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(Bloomberg) -- Saxo Bank A/S says its decision to adjust prices on franc trades retroactively was unavoidable given the extreme liquidity shortage that followed the Swiss National Bank’s decision to abandon its euro peg.
The Danish broker bank has the legal option to go back in time and adjust the prices at which it conducted trades, unlike some other brokers, according to Steen Blaafalk, chief financial officer and head of the bank’s risk management.
“We never comment on competitors, but some brokers do not have the right to amend client trades legally, and some cannot even go after negative accounts,” Blaafalk said yesterday in an e-mailed response to questions.
The comments follow a backlash from clients who say the bank acted unfairly. Saxo confirmed yesterday it told retail and institutional customers 12 hours after the fact that it had adjusted the rates at which it executed some franc trades on Jan. 15, the day Switzerland abandoned its euro peg. CMC Markets, a London-based broker, said it took a similar decision on its franc trades that day.
“There was no reliable liquidity,” Saxo said in a note to clients explaining how it arrived at the new rates. “Saxo continued to fill client orders as the price fell sharply.”
In the minutes after Switzerland dropped the franc’s peg to the euro, the market for the currency cross came to a virtual standstill. Yet orders continued to flow in.
Saxo says it filled an “abnormal” volume it valued at about 818 million francs ($910 million) in just 30 minutes. The bank had assets of $4.2 billion and client collateral deposits of $7.7 billion in 2013, the latest year for which figures are available.
Now, brokers and their clients are sorting through the aftermath of the franc’s swings from its 1.20 peg to the euro to as strong as 0.85172 before closing at 0.97554 on Jan. 15, according to data compiled by Bloomberg.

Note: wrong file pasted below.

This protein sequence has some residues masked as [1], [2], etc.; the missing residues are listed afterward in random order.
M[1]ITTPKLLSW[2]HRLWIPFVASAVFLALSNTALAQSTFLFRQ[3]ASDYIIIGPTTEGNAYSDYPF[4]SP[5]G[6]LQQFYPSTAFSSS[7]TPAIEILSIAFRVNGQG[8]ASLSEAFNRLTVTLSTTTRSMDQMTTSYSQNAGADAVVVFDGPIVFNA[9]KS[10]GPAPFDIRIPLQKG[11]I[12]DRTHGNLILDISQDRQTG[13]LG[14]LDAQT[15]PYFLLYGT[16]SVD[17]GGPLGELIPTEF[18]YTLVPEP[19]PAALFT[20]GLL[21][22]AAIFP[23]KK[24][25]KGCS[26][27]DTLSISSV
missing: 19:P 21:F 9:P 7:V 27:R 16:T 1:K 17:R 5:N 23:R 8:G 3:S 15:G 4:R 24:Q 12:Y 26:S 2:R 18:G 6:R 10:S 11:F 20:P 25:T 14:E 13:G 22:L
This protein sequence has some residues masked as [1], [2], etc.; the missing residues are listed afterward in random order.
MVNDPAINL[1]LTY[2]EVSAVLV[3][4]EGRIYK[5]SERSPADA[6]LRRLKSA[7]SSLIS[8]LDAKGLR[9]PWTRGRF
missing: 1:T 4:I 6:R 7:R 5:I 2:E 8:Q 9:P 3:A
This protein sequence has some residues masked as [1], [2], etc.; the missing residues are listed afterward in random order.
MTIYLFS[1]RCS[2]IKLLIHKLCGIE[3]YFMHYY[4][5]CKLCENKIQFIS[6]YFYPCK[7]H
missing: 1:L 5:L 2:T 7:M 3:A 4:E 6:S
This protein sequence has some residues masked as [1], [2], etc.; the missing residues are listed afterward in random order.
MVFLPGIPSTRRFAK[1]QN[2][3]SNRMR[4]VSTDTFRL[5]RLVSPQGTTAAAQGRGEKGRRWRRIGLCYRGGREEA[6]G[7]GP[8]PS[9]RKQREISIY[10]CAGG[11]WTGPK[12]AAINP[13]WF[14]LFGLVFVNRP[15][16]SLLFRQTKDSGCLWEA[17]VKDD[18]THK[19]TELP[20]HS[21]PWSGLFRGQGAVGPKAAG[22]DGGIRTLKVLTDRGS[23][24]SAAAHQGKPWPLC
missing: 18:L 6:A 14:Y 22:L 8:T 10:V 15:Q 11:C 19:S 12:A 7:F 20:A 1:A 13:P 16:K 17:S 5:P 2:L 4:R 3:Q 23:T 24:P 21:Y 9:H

Saxo applied its new price of 0.9625 for executed trades from 9:30 a.m. to 30 seconds past 9:41 a.m. London time on Jan. 15, and a second price of 0.88 for trades executed from 30 seconds past 9:41 a.m. to 10:01 a.m.
The bank said initial rates “did not correspond to the actual market liquidity available to us at that time.”
In a notice to its customers, CMC said it had published prices on Jan. 15 that were “incorrect” because they didn’t reflect the market’s frozen state.
From 9:30 a.m. to 10:02 a.m. London time that day, the Swiss National Bank’s decision created “severe dislocation” in the market, and the banks CMC relies on to trade ceased to provide the broker with prices, it told investors in the note.
Yet its trading platform continued to accept orders, CMC said. Given the extraordinary circumstances, the company said it considered it “fair and reasonable” to adjust rates.
A number of the world’s biggest banks were caught on the wrong side of franc trades, with Citigroup Inc., Deutsche Bank AG and Barclays Plc suffering about $400 million in cumulative trading losses, according to people familiar with the events. Some others made money, with JPMorgan Chase & Co. reaping as much as $300 million, according to two people with knowledge of the matter.
Saxo, which estimates it may have lost as much as $107 million, is bracing itself for lawsuits after its decision to adjust prices, Blaafalk said.
Censeo Asset Management, based in Vienna, said this week it “can’t recognize the lawfulness of this measure,” and will help its clients challenge Saxo’s repricing if a review shows the action is “questionable under Austrian law.” The company had offered clients a Saxo-brokered franc product.
Some of Saxo’s retail clients are also airing their anger. Zoran Ljubic, a 31-year-old Croatian who holds two master’s degrees and is a director at Tremex, which offers investment advice and Russian vodka, says his account with the broker plunged from about $14,000 before Jan. 15 to a deficit of $276,000. He’s been a Saxo client since 2009, he says.
“If they didn’t have any real price support from their platforms, they should have stopped trading,” Ljubic said.
Saxo says it’s working closely with clients who lost on the franc’s plunge. The bank is “liaising with each client on an individual basis to clarify what is possible with respect to each client’s situation and agreeing to an individual plan of action for the repayment,” Blaafalk said.
--With assistance from Alexander Weber in Vienna.
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